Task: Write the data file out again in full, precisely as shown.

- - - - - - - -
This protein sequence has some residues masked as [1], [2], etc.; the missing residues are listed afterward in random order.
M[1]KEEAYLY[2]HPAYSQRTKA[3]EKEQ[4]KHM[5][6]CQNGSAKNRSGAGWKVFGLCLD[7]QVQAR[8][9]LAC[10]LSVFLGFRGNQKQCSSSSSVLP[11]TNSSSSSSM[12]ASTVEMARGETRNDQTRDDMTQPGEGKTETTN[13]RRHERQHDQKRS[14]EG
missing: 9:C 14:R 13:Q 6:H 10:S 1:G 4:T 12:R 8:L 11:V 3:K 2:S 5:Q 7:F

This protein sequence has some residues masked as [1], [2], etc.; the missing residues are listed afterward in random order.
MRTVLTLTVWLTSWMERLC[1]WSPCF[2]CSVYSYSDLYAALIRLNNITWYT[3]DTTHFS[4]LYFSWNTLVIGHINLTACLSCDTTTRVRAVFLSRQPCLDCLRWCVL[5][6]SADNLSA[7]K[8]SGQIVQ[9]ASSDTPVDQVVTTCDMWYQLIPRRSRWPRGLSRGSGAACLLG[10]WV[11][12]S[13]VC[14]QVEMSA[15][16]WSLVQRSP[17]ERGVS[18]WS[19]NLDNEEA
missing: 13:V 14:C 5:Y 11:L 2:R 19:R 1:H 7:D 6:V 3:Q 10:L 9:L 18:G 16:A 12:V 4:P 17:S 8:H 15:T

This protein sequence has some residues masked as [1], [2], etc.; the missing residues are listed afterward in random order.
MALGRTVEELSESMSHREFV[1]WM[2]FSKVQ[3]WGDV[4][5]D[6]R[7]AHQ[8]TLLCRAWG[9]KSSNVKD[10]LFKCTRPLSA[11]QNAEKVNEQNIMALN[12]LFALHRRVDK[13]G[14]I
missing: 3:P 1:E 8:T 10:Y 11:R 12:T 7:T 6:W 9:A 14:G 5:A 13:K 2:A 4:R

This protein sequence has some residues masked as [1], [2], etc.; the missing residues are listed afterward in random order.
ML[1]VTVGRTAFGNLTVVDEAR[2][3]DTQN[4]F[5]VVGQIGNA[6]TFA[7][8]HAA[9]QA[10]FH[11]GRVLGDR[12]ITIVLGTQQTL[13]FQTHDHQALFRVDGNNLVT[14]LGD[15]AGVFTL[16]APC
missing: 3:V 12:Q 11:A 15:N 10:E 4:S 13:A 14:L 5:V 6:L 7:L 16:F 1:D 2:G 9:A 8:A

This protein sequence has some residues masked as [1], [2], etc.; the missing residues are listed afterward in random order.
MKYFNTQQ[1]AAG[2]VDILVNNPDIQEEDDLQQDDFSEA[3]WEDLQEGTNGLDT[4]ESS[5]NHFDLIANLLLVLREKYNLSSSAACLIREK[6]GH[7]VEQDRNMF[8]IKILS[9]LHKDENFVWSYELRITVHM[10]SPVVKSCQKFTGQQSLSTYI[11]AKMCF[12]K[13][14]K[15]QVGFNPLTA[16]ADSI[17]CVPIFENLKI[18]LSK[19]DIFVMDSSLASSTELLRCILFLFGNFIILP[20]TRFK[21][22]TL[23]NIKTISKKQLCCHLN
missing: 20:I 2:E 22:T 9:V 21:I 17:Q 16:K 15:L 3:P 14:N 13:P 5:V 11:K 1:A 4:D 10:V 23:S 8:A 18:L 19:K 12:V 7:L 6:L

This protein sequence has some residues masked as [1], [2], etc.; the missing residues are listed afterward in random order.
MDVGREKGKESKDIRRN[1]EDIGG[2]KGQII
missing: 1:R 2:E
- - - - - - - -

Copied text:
This protein sequence has some residues masked as [1], [2], etc.; the missing residues are listed afterward in random order.
M[1]KEEAYLY[2]HPAYSQRTKA[3]EKEQ[4]KHM[5][6]CQNGSAKNRSGAGWKVFGLCLD[7]QVQAR[8][9]LAC[10]LSVFLGFRGNQKQCSSSSSVLP[11]TNSSSSSSM[12]ASTVEMARGETRNDQTRDDMTQPGEGKTETTN[13]RRHERQHDQKRS[14]EG
missing: 9:C 14:R 13:Q 6:H 10:S 1:G 4:T 12:R 8:L 11:V 3:K 2:S 5:Q 7:F

This protein sequence has some residues masked as [1], [2], etc.; the missing residues are listed afterward in random order.
MRTVLTLTVWLTSWMERLC[1]WSPCF[2]CSVYSYSDLYAALIRLNNITWYT[3]DTTHFS[4]LYFSWNTLVIGHINLTACLSCDTTTRVRAVFLSRQPCLDCLRWCVL[5][6]SADNLSA[7]K[8]SGQIVQ[9]ASSDTPVDQVVTTCDMWYQLIPRRSRWPRGLSRGSGAACLLG[10]WV[11][12]S[13]VC[14]QVEMSA[15][16]WSLVQRSP[17]ERGVS[18]WS[19]NLDNEEA
missing: 13:V 14:C 5:Y 11:L 2:R 19:R 1:H 7:D 6:V 3:Q 10:L 9:L 18:G 16:A 12:V 4:P 17:S 8:H 15:T

This protein sequence has some residues masked as [1], [2], etc.; the missing residues are listed afterward in random order.
MALGRTVEELSESMSHREFV[1]WM[2]FSKVQ[3]WGDV[4][5]D[6]R[7]AHQ[8]TLLCRAWG[9]KSSNVKD[10]LFKCTRPLSA[11]QNAEKVNEQNIMALN[12]LFALHRRVDK[13]G[14]I
missing: 3:P 1:E 8:T 10:Y 11:R 12:T 7:T 6:W 9:A 14:G 5:A 13:K 2:A 4:R

This protein sequence has some residues masked as [1], [2], etc.; the missing residues are listed afterward in random order.
ML[1]VTVGRTAFGNLTVVDEAR[2][3]DTQN[4]F[5]VVGQIGNA[6]TFA[7][8]HAA[9]QA[10]FH[11]GRVLGDR[12]ITIVLGTQQTL[13]FQTHDHQALFRVDGNNLVT[14]LGD[15]AGVFTL[16]APC
missing: 3:V 12:Q 11:A 15:N 10:E 4:S 13:A 14:L 5:V 6:L 7:L 16:F 1:D 2:G 9:A 8:A

This protein sequence has some residues masked as [1], [2], etc.; the missing residues are listed afterward in random order.
MKYFNTQQ[1]AAG[2]VDILVNNPDIQEEDDLQQDDFSEA[3]WEDLQEGTNGLDT[4]ESS[5]NHFDLIANLLLVLREKYNLSSSAACLIREK[6]GH[7]VEQDRNMF[8]IKILS[9]LHKDENFVWSYELRITVHM[10]SPVVKSCQKFTGQQSLSTYI[11]AKMCF[12]K[13][14]K[15]QVGFNPLTA[16]ADSI[17]CVPIFENLKI[18]LSK[19]DIFVMDSSLASSTELLRCILFLFGNFIILP[20]TRFK[21][22]TL[23]NIKTISKKQLCCHLN
missing: 20:I 2:E 22:T 9:V 21:I 17:Q 16:K 15:L 3:P 14:N 13:P 5:V 11:K 1:A 4:D 10:V 23:S 8:A 18:L 19:K 12:V 7:L 6:L

This protein sequence has some residues masked as [1], [2], etc.; the missing residues are listed afterward in random order.
MDVGREKGKESKDIRRN[1]EDIGG[2]KGQII
missing: 1:R 2:E